|Newburgh, flotsam on the beach|
One ill-thought out action,
one unsteady step
sends you flying back, back, back
into the bath
twist and snap and water fountains,
sprays you and dilutes my patience.
Apathetic lost soul you are
I have to figure out how to get you out
as you flounder wide-pleading-eyed,
Me, endurance fraying at the edges,
mind all messed up,
sick to death of all of it and
at this very moment
I have had enough of this caring stuff
and want to drown myself in alcohol.
This poem represents a true event of and the frustration of an early evening late January. Even the most cheerful optimists have an occasional bad day and that day was one of them (for me) and oh how so much I didn’t need my handsome one to (unintentionally) dive back into the bath… writing the above proved cathartic.
And apart from the dregs of in a box of Christmas wine – there was no other alcohol in the house… C'est la vie.
(Did figure out how to rescue my handsome one (tap impressions in his back but mostly his pride injured) – wedging with quilts pillows etc. to raise him to the height of the (interior) bath, a thick sofa cushion (to raise the height of the floor) and with the kind help of a wonderful next-door neighbour yanked my main man out.)
In my workplace the subject of non-visiting relatives sometimes crops up and it is at these times I use my experience to aid my colleagues in understanding why this is. The life of a carer of someone with dementia or profound enduring mental (or physical?) ill-health is a lonely one. Friends and indeed close relatives gradually cease to visit…
You become increasingly isolated and in the case of dementia your soul mate/mother/father eventually becomes a stranger to you and more often than not – a stranger who is more dependant on your time (and more trying on your patience/sanity) as the days slowly pass. You cease to love the one you loved – for they are no longer that person.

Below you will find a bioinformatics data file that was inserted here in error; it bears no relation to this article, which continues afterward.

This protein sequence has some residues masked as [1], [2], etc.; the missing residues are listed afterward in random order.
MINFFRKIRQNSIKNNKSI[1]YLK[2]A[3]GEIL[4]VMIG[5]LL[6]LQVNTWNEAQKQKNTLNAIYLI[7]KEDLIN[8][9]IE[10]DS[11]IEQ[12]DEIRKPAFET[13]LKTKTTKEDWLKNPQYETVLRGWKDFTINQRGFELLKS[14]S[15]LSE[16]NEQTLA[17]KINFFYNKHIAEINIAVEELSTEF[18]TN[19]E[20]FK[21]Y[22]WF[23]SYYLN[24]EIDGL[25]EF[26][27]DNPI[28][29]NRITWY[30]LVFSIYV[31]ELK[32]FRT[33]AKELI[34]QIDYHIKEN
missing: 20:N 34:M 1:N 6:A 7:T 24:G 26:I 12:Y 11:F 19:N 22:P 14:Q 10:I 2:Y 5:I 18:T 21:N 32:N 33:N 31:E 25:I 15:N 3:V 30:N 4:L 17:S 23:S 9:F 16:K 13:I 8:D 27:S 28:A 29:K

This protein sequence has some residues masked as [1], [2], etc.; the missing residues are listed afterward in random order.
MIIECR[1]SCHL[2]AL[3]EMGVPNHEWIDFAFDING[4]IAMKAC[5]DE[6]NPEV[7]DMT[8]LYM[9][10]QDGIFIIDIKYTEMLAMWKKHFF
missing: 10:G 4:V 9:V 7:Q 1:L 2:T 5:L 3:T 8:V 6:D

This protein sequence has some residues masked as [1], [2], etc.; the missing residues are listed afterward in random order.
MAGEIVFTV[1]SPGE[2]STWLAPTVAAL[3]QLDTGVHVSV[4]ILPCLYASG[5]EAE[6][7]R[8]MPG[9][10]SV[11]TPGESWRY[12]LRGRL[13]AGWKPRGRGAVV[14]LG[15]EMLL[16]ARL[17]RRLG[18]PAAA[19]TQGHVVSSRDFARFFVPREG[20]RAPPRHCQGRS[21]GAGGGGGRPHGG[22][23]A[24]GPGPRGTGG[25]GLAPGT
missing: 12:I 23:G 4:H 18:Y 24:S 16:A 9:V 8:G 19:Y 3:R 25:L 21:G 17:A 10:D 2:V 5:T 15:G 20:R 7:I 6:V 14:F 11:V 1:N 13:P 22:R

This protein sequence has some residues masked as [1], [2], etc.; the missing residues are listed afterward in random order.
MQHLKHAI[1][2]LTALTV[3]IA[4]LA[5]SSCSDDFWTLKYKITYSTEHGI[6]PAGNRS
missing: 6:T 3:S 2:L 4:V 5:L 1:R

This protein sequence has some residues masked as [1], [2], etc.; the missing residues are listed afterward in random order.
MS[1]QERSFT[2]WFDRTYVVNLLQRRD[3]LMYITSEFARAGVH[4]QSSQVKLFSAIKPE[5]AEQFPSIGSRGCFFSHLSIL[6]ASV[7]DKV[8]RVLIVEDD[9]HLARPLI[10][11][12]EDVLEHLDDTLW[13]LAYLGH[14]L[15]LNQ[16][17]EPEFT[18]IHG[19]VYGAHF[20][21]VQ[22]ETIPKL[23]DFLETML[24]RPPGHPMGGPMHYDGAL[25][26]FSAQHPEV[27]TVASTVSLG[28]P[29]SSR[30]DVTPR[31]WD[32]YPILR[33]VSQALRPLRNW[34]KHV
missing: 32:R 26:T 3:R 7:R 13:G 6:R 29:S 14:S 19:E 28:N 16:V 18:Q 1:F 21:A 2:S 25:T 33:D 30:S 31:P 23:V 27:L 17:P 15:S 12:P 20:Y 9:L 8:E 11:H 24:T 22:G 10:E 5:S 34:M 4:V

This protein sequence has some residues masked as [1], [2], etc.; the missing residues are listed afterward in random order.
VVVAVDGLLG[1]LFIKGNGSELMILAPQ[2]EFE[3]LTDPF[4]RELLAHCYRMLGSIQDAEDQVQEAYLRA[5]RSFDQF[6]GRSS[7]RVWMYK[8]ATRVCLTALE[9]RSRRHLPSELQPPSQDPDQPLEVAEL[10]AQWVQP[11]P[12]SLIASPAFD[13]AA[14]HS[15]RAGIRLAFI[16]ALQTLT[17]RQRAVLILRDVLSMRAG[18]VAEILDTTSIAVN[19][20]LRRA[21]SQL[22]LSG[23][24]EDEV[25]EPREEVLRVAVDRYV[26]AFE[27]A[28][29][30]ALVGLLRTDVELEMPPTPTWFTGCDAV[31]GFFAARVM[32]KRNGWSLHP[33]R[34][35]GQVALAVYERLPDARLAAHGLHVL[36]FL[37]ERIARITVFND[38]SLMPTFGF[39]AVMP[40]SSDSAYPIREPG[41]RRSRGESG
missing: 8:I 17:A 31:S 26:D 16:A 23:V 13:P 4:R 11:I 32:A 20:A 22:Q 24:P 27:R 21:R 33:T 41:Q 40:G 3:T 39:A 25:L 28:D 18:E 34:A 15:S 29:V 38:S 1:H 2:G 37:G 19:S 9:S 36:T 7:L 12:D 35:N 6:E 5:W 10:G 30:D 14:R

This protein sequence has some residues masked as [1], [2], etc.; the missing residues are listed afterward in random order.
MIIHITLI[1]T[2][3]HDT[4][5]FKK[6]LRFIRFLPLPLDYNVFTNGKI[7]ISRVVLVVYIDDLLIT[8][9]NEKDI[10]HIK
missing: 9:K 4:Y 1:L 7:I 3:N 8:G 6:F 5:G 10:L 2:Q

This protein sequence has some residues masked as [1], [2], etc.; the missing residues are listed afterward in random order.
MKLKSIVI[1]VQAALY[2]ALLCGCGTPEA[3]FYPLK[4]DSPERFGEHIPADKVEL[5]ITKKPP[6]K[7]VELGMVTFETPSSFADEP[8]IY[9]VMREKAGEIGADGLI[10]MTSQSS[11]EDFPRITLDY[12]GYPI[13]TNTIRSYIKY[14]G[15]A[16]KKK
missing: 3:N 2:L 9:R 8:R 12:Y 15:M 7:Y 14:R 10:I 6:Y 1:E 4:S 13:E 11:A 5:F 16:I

I also understand burnout as occasionally I come very near it myself – and I guess in view of this I can understand elder abuse too. How often it may be that we are at our wits end, with no-one to turn to and although I am able to keep my frustration to muttered words – I can understand why some snap and hit out under the interminable pressure of caring. (I understand it – but firmly believe I would never reach this point – but I could be wrong.)
And so it is for some of those with dementia who enter a care or nursing home – friends and indeed close relatives gradually cease to visit…
(I must add that I am still in love with my handsome one – but accepting one day I might not be and then will (probably) resent his very presence in my life…)
Poem entered at OpenLinkNight at dVerse hosted by Joe Hesch – thanks Joe!